21. The method according to claim 20, wherein the consideration of the oxygen storage capacity of the individual catalytic converters is effected by taking into account the period of time which lapses between a fuel injection changeover caused by a rich-mixture or lean-mixture breakdown of an individual catalytic converter and a signal deviation of the relevant cylinder-specific lambda signal.

22. The method according to claim 20, wherein the lambda regulation of the main catalytic converter distinguishes between operating states with constant signal waveforms and operating states with signal deviations of the cylinder-specific lambda signals and adapts the cylinder-specific lambda signals behaviour by correspondingly adapting controller parameters and/or controller structure to operating states.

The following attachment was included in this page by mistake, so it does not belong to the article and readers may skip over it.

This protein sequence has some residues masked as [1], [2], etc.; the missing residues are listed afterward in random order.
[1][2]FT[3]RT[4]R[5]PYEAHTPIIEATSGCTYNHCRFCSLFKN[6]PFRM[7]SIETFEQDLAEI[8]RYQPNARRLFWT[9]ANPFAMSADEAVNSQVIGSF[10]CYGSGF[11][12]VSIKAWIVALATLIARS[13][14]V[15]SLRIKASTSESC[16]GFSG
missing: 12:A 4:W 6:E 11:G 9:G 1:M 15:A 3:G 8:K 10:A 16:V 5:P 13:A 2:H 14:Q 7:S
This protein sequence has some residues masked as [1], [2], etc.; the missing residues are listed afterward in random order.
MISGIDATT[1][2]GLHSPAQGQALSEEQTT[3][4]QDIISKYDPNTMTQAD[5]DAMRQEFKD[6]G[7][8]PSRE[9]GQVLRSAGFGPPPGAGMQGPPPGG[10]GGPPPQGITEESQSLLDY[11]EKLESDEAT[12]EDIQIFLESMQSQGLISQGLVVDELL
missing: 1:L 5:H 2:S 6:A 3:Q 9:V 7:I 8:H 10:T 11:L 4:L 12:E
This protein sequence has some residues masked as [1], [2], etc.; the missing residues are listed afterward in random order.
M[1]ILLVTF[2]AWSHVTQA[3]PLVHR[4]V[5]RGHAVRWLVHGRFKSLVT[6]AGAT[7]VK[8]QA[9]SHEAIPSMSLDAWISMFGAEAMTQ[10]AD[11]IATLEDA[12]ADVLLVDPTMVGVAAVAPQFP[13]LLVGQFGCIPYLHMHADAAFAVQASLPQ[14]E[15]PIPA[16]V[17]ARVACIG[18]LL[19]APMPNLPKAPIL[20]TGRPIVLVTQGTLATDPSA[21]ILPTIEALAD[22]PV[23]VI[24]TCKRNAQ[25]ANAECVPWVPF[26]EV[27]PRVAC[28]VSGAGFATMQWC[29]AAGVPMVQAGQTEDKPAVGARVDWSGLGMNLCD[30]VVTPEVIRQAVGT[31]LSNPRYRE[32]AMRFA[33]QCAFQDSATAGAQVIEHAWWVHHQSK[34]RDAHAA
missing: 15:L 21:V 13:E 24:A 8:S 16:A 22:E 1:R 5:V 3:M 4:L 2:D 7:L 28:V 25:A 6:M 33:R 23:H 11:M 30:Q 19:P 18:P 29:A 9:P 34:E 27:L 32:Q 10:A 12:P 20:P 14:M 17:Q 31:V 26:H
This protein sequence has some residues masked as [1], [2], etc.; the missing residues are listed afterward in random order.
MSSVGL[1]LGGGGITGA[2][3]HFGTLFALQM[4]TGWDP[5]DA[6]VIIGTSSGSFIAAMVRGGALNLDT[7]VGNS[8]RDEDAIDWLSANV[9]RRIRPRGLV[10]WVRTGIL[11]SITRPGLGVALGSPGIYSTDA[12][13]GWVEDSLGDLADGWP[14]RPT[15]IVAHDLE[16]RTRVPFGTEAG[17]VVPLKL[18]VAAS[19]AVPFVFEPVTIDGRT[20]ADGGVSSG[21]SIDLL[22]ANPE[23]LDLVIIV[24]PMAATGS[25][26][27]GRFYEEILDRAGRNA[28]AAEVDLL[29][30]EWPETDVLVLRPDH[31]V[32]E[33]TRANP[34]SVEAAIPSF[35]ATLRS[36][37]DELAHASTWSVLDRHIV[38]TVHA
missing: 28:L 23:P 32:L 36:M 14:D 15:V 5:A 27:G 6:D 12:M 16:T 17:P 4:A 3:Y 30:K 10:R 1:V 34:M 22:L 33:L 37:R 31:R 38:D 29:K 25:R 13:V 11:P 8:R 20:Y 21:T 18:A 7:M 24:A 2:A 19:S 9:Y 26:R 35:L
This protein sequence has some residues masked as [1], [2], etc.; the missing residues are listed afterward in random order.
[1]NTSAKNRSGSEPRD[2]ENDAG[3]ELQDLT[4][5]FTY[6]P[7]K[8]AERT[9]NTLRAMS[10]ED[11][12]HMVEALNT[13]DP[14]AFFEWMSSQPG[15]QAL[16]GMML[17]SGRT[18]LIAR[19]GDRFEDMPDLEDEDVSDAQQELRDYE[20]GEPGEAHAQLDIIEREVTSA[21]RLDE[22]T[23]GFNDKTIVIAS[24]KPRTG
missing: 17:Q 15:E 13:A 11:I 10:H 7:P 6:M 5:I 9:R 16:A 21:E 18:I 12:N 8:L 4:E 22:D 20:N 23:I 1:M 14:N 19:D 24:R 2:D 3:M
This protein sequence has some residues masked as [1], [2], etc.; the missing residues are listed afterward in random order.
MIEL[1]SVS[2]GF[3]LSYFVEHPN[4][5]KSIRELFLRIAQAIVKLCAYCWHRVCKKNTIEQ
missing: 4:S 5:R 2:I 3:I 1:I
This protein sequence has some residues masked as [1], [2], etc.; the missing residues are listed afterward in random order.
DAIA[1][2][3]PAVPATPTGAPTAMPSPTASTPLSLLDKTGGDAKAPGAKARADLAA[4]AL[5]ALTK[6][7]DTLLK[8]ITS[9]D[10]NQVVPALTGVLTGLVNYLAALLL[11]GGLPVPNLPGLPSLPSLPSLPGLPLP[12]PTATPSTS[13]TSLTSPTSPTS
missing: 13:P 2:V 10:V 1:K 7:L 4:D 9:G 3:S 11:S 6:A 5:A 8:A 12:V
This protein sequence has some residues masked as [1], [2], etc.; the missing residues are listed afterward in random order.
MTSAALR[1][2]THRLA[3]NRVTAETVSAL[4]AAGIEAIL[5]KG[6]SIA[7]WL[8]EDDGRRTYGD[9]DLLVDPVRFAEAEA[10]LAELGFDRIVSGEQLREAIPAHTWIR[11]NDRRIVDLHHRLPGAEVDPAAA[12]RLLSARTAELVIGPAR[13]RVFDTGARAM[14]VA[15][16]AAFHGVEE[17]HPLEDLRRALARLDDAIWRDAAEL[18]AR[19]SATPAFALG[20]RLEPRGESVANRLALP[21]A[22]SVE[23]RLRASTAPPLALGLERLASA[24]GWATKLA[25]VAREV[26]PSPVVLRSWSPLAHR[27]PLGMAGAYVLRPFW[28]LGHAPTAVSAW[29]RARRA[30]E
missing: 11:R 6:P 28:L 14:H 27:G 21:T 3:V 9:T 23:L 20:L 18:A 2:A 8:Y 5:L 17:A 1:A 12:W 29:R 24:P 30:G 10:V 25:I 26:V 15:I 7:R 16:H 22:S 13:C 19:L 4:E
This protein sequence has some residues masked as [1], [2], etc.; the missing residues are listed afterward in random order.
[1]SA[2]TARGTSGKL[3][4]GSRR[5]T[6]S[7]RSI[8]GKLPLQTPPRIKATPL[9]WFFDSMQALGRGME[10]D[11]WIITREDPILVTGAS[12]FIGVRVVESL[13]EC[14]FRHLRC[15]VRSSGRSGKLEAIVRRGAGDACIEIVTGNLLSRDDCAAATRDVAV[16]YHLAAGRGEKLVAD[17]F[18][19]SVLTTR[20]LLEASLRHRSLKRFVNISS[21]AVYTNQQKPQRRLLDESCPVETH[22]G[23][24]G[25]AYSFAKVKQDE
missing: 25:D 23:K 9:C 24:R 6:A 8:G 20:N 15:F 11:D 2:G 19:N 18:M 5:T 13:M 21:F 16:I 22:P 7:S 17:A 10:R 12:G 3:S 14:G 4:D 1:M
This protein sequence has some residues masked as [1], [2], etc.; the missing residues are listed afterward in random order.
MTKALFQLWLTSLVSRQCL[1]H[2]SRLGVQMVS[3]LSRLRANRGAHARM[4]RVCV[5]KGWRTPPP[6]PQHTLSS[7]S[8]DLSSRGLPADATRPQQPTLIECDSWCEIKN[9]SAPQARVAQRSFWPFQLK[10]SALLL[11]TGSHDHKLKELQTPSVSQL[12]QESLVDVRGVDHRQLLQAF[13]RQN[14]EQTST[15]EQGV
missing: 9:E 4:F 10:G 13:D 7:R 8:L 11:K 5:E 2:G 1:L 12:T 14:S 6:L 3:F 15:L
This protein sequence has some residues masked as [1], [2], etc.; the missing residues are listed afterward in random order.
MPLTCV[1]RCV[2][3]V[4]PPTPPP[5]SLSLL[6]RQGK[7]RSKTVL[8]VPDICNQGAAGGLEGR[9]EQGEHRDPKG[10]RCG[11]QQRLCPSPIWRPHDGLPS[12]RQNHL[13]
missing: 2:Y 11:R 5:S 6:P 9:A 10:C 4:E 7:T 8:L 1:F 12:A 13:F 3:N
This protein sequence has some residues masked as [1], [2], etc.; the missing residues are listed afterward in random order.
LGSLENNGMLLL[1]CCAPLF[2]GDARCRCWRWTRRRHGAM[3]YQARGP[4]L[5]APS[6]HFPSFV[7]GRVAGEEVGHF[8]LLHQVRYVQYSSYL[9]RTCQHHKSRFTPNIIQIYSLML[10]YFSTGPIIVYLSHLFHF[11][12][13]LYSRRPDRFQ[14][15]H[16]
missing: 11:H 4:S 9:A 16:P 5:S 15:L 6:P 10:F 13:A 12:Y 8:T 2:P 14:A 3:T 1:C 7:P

Description:

CROSS REFERENCE TO RELATED APPLICATIONS

This application is the US National Stage of International Application No. PCT/EP2005/053877, filed Aug. 5, 2005 and claims the benefit thereof. The International Application claims the benefits of German application No. 10 2004 043 529.4 filed Sep. 8, 2004, both of the applications are incorporated by reference herein in their entirety.

FIELD OF INVENTION

The present invention relates to a method for regulating an air/fuel mixture of a multicylinder Otto engine having cylinder-specific individual catalytic converters and a joint main catalytic converter mounted downstream of the individual catalytic converters.

BACKGROUND OF THE INVENTION